Find the frequency deviation deltaf . Compare the use of 12.5 and 25 kHz bandwidth in terms of implementation difficulty,
audio quality, vulnerability to interference, reuse factors needed and spectrum efficiency.
After frequency-nonselective multipath propagation, a received FM signal
- contains random phase and frequency modulation,
which are additive to the modulation
- suffers from dispersion. The audio signal will be distorted.
FM is used for broadcasting in the 87.5 to 108 MHz band.
The modulation signal, as fed into the transmitter, consists of
All audio is prefiltered (pre-emphasis) to improve the signal-to-noise ratio.
This filter boosts high frequencies above 2 or 3 kHz.
- Monophonic (Left + Right) audio in baseband (50-15.000 Hz)
- A pilot tone at 19 kHz
- Stereophonic (Left - Right) audio DSB modulation (AM without carrier) at 38 kHz (= 2 x 19 kHz)
- Subcarrier data, typically at 57 kHz (= 3 x 19 kHz), e.g. RDS
Reception above the FM-Threshold
If the signal-to-noise ratio is sufficiently large, the received signal is dominated by the wanted signal. The effect of noise can be approximated as a
linear additive disturbance. The
minimum signal-to-noise ratio for which this assumption is reasonable is called the FM capture threshold.
In non-linear modulation, such as phase modulation (PM) or frequency modulation (FM),
the post-detection signal-to-noise ratio can be greatly enhanced as compared to baseband
transmission or compared to linear modulation. This enhancement occurs as long as the
received pre-detection signal-to-noise ratio is above the threshold. Below the threshold the
signal-to-noise ratio deteriorates rapidly. This is often perceived if the signal-to-noise ratio
(C/N) increases slowly: a sudden transition from poor to good reception occurs. The signal
appears to "capture" the receiver at certain C/N. A typical threshold value is
10 (10 dB) C/N at RF. The audio SNR where capture occurs depends on the frequency deviation.
Effects of Rayleigh fading on FM reception
In a rapidly fading channel, the events of crossing the FM capture threshold may occur too
frequently to be distinguished as individual drop outs. The performance degradation is perceived as an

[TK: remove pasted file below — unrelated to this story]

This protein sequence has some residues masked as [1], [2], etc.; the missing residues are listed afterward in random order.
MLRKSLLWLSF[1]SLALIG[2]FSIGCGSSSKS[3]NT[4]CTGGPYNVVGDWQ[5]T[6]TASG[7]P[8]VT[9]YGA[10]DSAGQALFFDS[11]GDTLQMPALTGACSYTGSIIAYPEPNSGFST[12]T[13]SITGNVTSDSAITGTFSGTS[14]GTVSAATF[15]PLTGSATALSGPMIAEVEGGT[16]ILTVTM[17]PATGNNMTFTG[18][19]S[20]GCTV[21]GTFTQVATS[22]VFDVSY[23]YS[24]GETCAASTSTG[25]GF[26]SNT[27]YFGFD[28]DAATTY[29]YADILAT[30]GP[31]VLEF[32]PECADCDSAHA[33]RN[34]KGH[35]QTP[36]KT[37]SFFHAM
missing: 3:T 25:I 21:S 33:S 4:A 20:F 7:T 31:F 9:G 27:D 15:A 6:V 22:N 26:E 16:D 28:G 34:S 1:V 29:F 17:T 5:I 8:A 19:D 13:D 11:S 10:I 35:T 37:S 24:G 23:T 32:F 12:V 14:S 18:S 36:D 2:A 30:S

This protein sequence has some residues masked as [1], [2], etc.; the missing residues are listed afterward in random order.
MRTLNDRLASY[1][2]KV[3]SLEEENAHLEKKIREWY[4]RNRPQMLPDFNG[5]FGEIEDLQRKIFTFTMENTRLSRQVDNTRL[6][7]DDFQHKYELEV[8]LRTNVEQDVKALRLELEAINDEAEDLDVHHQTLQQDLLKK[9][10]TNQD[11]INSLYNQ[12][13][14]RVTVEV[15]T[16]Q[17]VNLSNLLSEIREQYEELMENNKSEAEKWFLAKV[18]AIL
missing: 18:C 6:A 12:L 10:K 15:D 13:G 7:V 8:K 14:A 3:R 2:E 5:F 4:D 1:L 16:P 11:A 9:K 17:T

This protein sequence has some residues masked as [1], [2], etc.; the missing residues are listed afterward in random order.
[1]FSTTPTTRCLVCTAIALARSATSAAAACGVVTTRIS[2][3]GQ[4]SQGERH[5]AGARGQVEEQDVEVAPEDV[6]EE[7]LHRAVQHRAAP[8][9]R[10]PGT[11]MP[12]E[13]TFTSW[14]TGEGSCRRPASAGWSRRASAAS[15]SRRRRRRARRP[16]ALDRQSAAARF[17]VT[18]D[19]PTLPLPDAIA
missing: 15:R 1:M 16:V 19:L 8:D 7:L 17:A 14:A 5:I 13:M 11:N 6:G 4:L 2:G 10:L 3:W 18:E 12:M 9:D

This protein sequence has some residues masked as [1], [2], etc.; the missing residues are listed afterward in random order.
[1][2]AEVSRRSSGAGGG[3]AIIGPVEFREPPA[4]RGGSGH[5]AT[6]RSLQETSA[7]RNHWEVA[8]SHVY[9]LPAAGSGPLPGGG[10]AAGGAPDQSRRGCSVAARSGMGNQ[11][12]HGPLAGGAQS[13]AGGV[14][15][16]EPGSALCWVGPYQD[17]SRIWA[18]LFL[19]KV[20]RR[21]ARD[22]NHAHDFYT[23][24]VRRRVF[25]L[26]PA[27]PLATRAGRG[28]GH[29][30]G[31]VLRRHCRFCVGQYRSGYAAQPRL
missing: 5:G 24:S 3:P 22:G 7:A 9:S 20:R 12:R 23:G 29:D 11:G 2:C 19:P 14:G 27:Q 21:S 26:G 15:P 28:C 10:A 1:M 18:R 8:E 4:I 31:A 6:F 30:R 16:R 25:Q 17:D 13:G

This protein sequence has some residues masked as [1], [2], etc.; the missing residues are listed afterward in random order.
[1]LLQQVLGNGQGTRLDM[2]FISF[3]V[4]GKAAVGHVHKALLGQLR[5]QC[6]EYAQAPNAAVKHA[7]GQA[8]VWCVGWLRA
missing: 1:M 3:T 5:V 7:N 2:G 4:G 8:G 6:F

average degradation of the channel. The capture effect and the FM
threshold vanish in such situations.
Effect of Amplitude variations
Fluctuations of the signal-to-noise ratio cause fluctuations of received noise power
and fluctuations of the amplitude of the detected wanted signal.
assume that the difference between the detected signal and the expected signal is perceived
as a noise type of disturbance. It is called the signal-suppression 'noise', even though
disturbances that are highly correlated with the signal are mostly perceived as 'distortion'
rather than as noise.
Effect of Random FM
For large local-mean signal-to-noise ratios Random FM is the only remaining factor. For voice communication with audio passband 300 - 3000 Hz, the noise contribution due to random FM leads to a SNR of
2 Freq. deviation
SNR = ---- Square (---------------) S
ln10 Doppler spread
with S the audio power at the detector output.
This does not depend on additive prediction noise. Wideband transmission (large frequency deviation) is
thus significantly less sensitive to random FM than narrowband FM.
A national regulatory agency meets to decide upon transmission standards for a
cellular telephone network. Which parties should be consulted in this process?
Compare different modulation techniques from the point of view of the network
operator, the terminal manufacturing industry, the network manufacturing industry,
the customer, the international regulatory agency allocating frequency bands, the
computer industry interested in developing additional data transmission schemes.
Review techniques for computing outage probability. Show that the optimum
spectrum efficiency is achieved by minimizing z^beta Bt2 where z is the receiver
capture threshold and beta is the path loss law. Optimize the FM frequency deviation for a
given beta .
Compare the spectrum efficiency of the Swedish NMT 450 MHz cellular network (using freq. dev. of 25 kHz) with the Dutch system using a deviation of 12.5 kHz. Is it true that the Dutch can
accommodate twice as many subscribers in the same piece of spectrum?
Summarize the advantages of digital transmission over analog.